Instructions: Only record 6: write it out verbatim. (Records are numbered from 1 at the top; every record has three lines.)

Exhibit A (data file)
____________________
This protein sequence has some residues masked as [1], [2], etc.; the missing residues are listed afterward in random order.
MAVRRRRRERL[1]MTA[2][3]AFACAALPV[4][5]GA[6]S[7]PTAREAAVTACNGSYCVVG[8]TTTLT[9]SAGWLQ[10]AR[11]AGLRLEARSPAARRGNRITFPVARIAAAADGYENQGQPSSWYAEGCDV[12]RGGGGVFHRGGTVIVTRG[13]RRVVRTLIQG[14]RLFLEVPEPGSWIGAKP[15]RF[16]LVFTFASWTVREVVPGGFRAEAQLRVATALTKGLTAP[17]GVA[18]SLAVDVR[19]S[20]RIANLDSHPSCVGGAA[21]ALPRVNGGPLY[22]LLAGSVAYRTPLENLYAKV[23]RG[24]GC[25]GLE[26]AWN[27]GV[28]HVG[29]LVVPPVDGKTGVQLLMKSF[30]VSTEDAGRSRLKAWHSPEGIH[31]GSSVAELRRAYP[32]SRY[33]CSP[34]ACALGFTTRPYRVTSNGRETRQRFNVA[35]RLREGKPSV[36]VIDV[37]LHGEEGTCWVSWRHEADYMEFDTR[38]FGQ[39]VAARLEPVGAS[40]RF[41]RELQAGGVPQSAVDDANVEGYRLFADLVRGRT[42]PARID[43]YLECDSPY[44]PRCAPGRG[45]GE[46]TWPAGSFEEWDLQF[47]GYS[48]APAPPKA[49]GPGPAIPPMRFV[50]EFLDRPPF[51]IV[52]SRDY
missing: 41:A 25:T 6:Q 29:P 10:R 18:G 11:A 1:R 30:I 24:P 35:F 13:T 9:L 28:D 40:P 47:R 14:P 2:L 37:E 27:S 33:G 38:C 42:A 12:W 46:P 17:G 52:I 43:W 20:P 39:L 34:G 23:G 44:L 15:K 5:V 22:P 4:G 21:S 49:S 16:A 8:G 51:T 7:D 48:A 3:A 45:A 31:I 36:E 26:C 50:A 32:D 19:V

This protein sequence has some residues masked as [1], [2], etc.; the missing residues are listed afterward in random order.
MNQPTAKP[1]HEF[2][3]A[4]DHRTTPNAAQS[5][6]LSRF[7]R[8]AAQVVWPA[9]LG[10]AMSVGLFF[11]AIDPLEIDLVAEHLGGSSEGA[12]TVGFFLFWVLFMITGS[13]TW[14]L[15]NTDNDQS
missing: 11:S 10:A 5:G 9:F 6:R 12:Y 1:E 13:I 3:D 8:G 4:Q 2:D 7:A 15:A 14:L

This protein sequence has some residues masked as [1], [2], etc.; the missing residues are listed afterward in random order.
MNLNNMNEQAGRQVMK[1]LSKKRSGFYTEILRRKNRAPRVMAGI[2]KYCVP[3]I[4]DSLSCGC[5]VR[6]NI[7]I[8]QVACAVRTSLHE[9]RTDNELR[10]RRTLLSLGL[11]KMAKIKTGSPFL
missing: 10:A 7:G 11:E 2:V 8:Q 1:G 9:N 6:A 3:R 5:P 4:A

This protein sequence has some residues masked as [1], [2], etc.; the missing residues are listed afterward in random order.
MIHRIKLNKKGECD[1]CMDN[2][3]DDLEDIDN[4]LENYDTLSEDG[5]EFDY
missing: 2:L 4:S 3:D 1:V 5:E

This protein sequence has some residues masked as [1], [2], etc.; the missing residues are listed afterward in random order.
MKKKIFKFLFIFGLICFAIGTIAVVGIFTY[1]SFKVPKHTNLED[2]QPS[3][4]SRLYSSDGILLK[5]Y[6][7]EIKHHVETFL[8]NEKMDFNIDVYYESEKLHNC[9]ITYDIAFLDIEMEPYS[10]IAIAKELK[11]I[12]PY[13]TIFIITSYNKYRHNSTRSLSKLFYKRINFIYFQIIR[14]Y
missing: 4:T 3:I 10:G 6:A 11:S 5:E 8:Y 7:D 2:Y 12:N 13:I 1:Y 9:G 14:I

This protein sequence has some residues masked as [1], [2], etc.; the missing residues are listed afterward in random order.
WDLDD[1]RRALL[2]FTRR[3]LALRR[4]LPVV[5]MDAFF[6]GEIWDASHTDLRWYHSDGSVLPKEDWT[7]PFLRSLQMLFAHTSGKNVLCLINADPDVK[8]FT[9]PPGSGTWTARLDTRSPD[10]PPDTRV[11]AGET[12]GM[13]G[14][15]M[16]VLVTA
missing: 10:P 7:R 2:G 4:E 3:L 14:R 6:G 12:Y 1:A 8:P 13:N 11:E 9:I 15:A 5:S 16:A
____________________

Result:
This protein sequence has some residues masked as [1], [2], etc.; the missing residues are listed afterward in random order.
WDLDD[1]RRALL[2]FTRR[3]LALRR[4]LPVV[5]MDAFF[6]GEIWDASHTDLRWYHSDGSVLPKEDWT[7]PFLRSLQMLFAHTSGKNVLCLINADPDVK[8]FT[9]PPGSGTWTARLDTRSPD[10]PPDTRV[11]AGET[12]GM[13]G[14][15]M[16]VLVTA
missing: 10:P 7:R 2:G 4:E 3:L 14:R 6:G 12:Y 1:A 8:P 13:N 11:E 9:I 15:A 5:S 16:A